Unless you’re a parent (or possibly a pet owner), you probably don’t get the single greatest benefit my wife and I have enjoyed since last August: free advice. The only problem is, you usually get what you pay for. The advice comes from everyone possible–health care providers, other parents, random people on the street (including one old guy with a really bad sunburn who invited us to come sit on his “pink bench down by the creek.” Still not sure if that was some kind of innuendo, and I don’t plan to find out).
When it comes to parenting, there are rabid factions that make political zealots look nearly benign. My wife and I try to gather as much information as possible and then decide the right thing to do, but we still get plenty of input from all sides. There are a number of different “parenting parties,” and the big one in the news right now is attachment parenting, thanks to a recent Times article.
The nurses and doctors gave us a ton of information when Wolfe was born, including multiple talks about SIDS, or sudden infant death syndrome. It’s just the kind of feel-good pep talk you want to have right before you take a helpless newborn home for the first time. We were told under no uncertain terms to always place the little guy on his back to sleep, keep pillows and blankets away from him, and never ever sleep with him in our bed. Makes sense, I suppose.
Now, if I roll over on Wolfe and suffocate him with my gigantic buttocks, that wouldn’t be SIDS (because SIDS only occurs when there’s no explanation for a baby’s death). Great to know. However, there are people who tell us bed sharing is the way to go–and I know from holding Wolfe during the day that he sleeps better when he has human contact. On a couple of occasions, I have dozed off while holding him, and woke up feeling like some kind of criminal for jeopardizing his health. (As a side note, Chuck Palahniuk has a great book called Lullaby that’s about SIDS, sort of. Good read.)
The CDC and pediatricians recommend co-sleeping (sleeping in the same room, but not the same bed). So far this is what we’ve been doing, but now we have to worry that we’re depriving Wolfe of the best developmental experience in order to prevent something that might not be that big of a deal at all. And the best thing is, people keep giving us all sorts of advice–much of it conflicting. Keep him in bed, keep him beside the bed, let him sleep sitting up, put him in his own room ASAP, sleep with him strapped to you with duct tape. Anyway, if you have any advice or anecdotes to share about the best sleeping arrangements, leave them in the comments. Just more sleepless nights for us as we try to sift through it all and figure out which is the “right” thing to do!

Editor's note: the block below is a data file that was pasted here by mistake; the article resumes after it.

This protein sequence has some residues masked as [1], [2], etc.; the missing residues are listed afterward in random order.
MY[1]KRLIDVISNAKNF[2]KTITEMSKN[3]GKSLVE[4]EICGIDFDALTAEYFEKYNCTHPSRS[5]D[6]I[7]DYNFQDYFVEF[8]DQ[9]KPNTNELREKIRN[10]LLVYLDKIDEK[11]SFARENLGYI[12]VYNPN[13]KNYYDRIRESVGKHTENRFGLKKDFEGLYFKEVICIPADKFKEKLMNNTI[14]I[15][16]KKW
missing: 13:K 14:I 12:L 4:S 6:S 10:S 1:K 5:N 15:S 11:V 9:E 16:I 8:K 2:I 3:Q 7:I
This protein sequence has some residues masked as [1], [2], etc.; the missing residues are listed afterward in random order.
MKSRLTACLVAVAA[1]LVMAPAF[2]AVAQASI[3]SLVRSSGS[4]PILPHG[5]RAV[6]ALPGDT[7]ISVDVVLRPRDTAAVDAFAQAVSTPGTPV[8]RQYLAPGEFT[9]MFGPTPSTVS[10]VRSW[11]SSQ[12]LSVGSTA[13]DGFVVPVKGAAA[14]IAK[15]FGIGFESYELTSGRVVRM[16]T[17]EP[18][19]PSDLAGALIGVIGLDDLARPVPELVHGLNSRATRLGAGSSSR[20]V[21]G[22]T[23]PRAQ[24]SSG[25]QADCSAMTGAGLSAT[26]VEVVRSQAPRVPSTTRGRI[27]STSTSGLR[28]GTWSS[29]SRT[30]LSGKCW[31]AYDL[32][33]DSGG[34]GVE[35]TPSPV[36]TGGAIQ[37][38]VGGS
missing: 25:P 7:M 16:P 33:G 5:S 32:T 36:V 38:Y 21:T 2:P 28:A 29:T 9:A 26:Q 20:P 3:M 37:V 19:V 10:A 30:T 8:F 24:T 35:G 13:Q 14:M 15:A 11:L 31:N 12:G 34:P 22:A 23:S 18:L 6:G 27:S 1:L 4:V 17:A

I hate to end my rant with all that depressing stuff about SIDS (in all seriousness, it’s terrifying to imagine your baby could die for no discernible reason whatsoever). So I’ll end by talking about how Wolfe looks like he’s trying to bring back the hairstyles from the 80’s group A Flock of Seagulls. See, our son is going bald on the left side of his head. The reason? Whenever he’s in his car seat (another safety precaution we received much advice about–and the hospital won’t let you leave without getting it checked out first), he flops his head over to that side. Now, during our car seat lectures, we were told to remove the hilarious and awfully cute monkey car seat strap covers. Anything not included with the car seat, we were informed in no uncertain terms, was a hazard to our child. Again, we felt shame at being such awful parents and risking his life for a little comfort.
However, Wolfe does not yet have very strong neck muscles. He’s working on it–lots of tummy time–but he still has a ways to go. So, his head flops over like a wet rag. And it rubs the hair off his head. The thing is, none of this bothers him. He doesn’t get a sore neck, because he doesn’t have any neck muscles to speak of yet. He doesn’t care about his hair, because he loves Flock of Seagulls. People love to tell us to fix him, though. The last straw was when we were getting groceries. The lady bagging said, “Can I give you some advice?”
And, of course, we said sure. We’re resigned to it by now.
“You’re going to have to massage that kid’s neck when you get home,” she said. “That looks really uncomfortable.”
I don’t know if it made it better or worse that she was terrible at bagging groceries, but her comment still made me cranky. From now on, I’m just going to print out all the advice we’ve gotten so far and hand it to these well-meaning advisors. If it’s not in the booklet, then they can share with us. Otherwise, I don’t want to hear it. It will just make me crankier.